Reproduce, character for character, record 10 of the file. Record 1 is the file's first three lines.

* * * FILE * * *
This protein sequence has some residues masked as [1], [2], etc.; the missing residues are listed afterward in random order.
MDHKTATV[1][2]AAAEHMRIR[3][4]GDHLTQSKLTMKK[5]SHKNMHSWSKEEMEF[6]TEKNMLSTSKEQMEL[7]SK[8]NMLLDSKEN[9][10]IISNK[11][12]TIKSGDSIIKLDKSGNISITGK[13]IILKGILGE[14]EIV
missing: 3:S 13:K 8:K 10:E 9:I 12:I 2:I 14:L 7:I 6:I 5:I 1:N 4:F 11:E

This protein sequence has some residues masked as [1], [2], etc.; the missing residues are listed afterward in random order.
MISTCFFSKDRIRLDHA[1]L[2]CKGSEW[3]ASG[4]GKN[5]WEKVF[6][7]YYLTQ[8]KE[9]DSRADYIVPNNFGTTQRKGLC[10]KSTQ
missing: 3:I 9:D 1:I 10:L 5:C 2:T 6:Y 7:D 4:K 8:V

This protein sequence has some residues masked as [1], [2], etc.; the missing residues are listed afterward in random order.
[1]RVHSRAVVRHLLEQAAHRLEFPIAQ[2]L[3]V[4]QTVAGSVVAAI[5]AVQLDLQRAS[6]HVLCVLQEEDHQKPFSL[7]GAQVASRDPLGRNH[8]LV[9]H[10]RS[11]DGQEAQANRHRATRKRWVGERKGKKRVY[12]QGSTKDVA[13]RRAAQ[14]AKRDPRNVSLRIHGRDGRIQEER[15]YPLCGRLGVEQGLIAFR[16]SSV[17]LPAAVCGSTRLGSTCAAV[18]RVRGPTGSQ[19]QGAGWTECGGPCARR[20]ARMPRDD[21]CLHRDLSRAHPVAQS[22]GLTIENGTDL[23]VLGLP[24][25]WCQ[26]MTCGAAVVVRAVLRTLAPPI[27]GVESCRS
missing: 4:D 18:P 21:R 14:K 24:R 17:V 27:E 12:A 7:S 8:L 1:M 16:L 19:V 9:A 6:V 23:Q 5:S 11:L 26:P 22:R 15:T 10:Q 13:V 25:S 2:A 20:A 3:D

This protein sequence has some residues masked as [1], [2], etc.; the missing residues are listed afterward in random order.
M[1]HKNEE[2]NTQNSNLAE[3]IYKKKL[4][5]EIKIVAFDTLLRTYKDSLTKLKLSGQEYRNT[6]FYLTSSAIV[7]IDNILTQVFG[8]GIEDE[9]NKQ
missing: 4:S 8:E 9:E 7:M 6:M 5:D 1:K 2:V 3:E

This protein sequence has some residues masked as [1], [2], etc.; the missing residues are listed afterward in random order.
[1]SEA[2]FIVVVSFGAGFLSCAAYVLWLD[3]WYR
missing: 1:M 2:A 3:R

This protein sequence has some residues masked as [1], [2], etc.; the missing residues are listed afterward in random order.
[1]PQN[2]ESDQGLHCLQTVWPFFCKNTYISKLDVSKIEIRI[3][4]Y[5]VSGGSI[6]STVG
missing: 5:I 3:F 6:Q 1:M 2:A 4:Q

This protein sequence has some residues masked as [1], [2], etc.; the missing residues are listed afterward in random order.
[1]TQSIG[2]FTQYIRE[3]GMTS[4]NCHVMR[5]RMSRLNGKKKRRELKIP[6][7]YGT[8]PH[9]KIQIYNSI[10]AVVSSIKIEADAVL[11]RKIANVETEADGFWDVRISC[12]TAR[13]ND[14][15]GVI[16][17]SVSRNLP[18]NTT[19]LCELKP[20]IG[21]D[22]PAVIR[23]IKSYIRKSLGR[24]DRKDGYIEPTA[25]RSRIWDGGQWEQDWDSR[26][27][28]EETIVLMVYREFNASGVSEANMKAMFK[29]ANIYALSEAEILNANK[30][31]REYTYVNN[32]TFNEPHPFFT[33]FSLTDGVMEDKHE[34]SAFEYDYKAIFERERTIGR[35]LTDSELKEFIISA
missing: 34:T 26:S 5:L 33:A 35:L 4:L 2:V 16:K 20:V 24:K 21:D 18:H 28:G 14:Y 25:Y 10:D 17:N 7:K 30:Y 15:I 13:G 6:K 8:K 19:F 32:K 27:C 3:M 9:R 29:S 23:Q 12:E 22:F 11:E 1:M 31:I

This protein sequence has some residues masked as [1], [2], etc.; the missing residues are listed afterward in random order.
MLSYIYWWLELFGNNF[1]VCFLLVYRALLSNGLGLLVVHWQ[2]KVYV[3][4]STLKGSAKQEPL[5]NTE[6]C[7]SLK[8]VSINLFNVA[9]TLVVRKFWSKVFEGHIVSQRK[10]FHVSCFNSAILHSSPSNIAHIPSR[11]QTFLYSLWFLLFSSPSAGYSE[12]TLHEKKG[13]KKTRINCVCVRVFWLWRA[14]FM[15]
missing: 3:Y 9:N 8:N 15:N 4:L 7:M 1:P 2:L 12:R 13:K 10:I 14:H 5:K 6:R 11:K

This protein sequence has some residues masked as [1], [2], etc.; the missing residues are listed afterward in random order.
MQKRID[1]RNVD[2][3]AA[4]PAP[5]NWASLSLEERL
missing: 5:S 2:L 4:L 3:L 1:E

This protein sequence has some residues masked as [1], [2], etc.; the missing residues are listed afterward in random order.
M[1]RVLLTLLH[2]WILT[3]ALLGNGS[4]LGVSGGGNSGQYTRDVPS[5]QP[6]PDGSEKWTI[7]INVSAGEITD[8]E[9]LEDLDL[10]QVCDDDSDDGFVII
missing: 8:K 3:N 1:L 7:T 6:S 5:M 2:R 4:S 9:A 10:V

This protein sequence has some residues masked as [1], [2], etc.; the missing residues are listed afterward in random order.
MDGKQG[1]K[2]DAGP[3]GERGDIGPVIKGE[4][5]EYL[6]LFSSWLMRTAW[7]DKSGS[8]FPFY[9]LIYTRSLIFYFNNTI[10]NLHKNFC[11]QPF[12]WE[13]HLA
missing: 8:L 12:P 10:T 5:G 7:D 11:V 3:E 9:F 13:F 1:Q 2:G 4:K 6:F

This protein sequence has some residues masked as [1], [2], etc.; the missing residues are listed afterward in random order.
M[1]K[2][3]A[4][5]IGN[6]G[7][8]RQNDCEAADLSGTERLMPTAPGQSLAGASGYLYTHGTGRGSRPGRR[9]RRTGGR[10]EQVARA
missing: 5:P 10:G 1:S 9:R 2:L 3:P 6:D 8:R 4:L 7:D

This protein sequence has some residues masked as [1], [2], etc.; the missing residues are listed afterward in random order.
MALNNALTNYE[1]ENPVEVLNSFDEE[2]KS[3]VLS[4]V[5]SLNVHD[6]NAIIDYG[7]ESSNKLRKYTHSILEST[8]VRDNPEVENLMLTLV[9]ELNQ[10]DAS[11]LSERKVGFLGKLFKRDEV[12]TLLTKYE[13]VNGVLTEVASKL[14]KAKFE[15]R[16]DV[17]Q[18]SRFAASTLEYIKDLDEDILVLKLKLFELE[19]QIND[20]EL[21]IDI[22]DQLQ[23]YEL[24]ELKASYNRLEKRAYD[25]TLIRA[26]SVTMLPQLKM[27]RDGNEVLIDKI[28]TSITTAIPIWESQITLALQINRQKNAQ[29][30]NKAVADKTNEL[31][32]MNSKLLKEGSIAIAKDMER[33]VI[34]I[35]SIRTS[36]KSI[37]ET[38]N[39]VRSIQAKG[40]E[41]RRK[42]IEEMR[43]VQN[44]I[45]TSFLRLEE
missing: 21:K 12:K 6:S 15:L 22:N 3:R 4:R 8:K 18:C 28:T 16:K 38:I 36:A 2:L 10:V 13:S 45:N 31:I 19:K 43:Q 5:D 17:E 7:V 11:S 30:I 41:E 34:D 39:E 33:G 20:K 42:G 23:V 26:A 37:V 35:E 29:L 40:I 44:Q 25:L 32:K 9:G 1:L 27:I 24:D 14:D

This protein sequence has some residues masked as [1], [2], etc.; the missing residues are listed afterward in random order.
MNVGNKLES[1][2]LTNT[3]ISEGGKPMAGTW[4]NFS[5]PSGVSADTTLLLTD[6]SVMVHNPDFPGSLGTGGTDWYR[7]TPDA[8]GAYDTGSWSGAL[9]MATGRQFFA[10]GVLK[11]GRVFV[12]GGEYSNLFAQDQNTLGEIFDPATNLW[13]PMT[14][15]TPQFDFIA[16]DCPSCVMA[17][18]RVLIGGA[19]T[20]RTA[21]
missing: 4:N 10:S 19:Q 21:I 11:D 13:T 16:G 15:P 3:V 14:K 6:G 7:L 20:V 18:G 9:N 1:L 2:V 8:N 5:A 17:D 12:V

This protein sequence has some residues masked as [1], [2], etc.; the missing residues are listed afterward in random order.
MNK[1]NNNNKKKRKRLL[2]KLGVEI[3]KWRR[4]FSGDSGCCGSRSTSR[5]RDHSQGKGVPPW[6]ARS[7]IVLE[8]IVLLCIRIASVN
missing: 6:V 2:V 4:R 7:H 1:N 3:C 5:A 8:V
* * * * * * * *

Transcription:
This protein sequence has some residues masked as [1], [2], etc.; the missing residues are listed afterward in random order.
M[1]RVLLTLLH[2]WILT[3]ALLGNGS[4]LGVSGGGNSGQYTRDVPS[5]QP[6]PDGSEKWTI[7]INVSAGEITD[8]E[9]LEDLDL[10]QVCDDDSDDGFVII
missing: 8:K 3:N 1:L 7:T 6:S 5:M 2:R 4:S 9:A 10:V